All the focus was on the impressive list of incomings – headed by Jake Connor and Kevin Naiqama – but the loss of influential pair Ricky Leutele and Danny Levi has had the biggest impact on the Giants' season.

Tony Smith is overseeing a rebuild at Hull FC. (Photo: John Clifton/ Smith is overseeing a rebuild at Hull FC. (Photo: John Clifton/
Tony Smith is overseeing a rebuild at Hull FC. (Photo: John Clifton/

With Esan Marsters and Nathan Peats both struggling to contribute, the Giants have not carried the same threat since Leutele and Levi moved on.

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Big things were expected of a spine that boasts the likes of Connor, Tui Lolohea and Will Pryce but it has been a case of too many cooks for Huddersfield.

Ian Watson's side have the ingredients to come again in a 2024 campaign that will act as a crossroads for the club.

Hull were outsiders by comparison at the start of this year and their campaign has more or less gone as expected as Tony Smith gets to grips with a rebuilding job at the MKM Stadium.

The Black and Whites have shown some promising signs along the way and appear to have ditched the mental baggage that has hindered the club in recent times.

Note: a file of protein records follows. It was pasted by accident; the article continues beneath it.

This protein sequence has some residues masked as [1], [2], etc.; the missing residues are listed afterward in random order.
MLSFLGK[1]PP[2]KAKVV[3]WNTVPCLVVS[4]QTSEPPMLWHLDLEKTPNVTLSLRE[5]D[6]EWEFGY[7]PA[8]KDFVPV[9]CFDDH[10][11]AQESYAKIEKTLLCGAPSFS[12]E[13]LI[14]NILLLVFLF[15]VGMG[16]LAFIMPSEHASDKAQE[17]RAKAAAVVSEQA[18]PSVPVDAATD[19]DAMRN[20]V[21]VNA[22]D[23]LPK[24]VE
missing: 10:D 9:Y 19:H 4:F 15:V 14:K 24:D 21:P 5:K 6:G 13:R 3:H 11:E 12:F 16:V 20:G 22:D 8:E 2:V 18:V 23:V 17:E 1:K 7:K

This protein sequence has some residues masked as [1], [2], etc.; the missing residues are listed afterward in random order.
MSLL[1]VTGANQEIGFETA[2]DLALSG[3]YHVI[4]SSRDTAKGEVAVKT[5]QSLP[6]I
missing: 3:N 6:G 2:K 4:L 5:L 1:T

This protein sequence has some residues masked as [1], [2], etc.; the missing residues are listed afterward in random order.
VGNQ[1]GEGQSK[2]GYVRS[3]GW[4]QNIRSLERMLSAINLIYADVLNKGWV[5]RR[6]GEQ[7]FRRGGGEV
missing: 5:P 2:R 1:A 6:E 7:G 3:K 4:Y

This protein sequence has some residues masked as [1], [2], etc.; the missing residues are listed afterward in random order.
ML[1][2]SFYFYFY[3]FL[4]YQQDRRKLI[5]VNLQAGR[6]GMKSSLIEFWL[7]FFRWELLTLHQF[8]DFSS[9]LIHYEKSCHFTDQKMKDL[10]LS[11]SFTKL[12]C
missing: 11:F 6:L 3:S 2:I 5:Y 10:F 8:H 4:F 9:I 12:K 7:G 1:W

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Hull will ultimately pay the price for a dismal seven-game losing run that underlined the size of the challenge facing Smith.

It could get worse before it gets better as they prepare to bid farewell to Jake Clifford, Chris Satae and Adam Swift but Smith will back himself to turn the ship around.

For a little while, Hull appeared in danger of joining Castleford and Wakefield in the scrap for survival.

As it is, one of the West Yorkshire rivals will drop into the Championship next year in another blow to rugby league in the region.

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Castleford in particular will be wondering how it came to this after missing out on the play-offs in the dying minutes of last season.

Hull KR, too, found themselves on the outside looking in but have reached new heights under Peters.

If they back up their Challenge Cup final appearance with a top-six finish, the Robins will be the new standard-bearers in Yorkshire.